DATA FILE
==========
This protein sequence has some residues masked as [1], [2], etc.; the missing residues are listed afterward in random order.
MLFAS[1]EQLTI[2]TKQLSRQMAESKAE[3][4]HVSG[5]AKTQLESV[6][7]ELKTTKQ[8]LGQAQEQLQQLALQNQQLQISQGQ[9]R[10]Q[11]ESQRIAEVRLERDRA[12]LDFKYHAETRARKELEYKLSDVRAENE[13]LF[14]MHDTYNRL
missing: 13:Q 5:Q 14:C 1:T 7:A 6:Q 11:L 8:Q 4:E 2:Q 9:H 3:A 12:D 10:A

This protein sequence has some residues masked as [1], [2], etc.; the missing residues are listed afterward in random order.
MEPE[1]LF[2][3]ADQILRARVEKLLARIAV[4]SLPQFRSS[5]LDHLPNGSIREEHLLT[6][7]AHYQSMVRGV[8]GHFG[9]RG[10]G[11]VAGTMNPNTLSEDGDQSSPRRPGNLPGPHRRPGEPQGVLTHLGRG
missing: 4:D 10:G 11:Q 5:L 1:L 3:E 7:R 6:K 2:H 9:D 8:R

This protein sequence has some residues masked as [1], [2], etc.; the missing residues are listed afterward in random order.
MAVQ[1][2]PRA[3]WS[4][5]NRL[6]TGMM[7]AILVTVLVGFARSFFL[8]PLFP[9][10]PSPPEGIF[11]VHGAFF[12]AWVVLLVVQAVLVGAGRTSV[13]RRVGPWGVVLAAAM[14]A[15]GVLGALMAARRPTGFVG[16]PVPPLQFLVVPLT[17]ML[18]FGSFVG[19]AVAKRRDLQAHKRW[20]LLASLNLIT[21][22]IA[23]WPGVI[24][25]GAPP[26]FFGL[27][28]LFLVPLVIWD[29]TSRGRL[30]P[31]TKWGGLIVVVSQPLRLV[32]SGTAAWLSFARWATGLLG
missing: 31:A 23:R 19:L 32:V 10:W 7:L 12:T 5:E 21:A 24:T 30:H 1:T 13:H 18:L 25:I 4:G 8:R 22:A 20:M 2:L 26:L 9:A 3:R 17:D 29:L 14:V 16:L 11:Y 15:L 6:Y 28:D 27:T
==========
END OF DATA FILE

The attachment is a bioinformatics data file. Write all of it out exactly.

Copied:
This protein sequence has some residues masked as [1], [2], etc.; the missing residues are listed afterward in random order.
MLFAS[1]EQLTI[2]TKQLSRQMAESKAE[3][4]HVSG[5]AKTQLESV[6][7]ELKTTKQ[8]LGQAQEQLQQLALQNQQLQISQGQ[9]R[10]Q[11]ESQRIAEVRLERDRA[12]LDFKYHAETRARKELEYKLSDVRAENE[13]LF[14]MHDTYNRL
missing: 13:Q 5:Q 14:C 1:T 7:A 6:Q 11:L 8:Q 4:E 2:Q 9:H 3:A 12:D 10:A

This protein sequence has some residues masked as [1], [2], etc.; the missing residues are listed afterward in random order.
MEPE[1]LF[2][3]ADQILRARVEKLLARIAV[4]SLPQFRSS[5]LDHLPNGSIREEHLLT[6][7]AHYQSMVRGV[8]GHFG[9]RG[10]G[11]VAGTMNPNTLSEDGDQSSPRRPGNLPGPHRRPGEPQGVLTHLGRG
missing: 4:D 10:G 11:Q 5:L 1:L 3:E 7:R 6:K 2:H 9:D 8:R

This protein sequence has some residues masked as [1], [2], etc.; the missing residues are listed afterward in random order.
MAVQ[1][2]PRA[3]WS[4][5]NRL[6]TGMM[7]AILVTVLVGFARSFFL[8]PLFP[9][10]PSPPEGIF[11]VHGAFF[12]AWVVLLVVQAVLVGAGRTSV[13]RRVGPWGVVLAAAM[14]A[15]GVLGALMAARRPTGFVG[16]PVPPLQFLVVPLT[17]ML[18]FGSFVG[19]AVAKRRDLQAHKRW[20]LLASLNLIT[21][22]IA[23]WPGVI[24][25]GAPP[26]FFGL[27][28]LFLVPLVIWD[29]TSRGRL[30]P[31]TKWGGLIVVVSQPLRLV[32]SGTAAWLSFARWATGLLG
missing: 31:A 23:R 19:L 32:V 10:W 7:L 12:T 5:E 21:A 24:T 30:H 1:T 13:H 18:L 25:I 4:G 8:R 22:A 20:M 2:L 26:L 9:A 3:R 17:D 29:L 14:V 16:L 11:Y 15:L 6:Y 28:D 27:T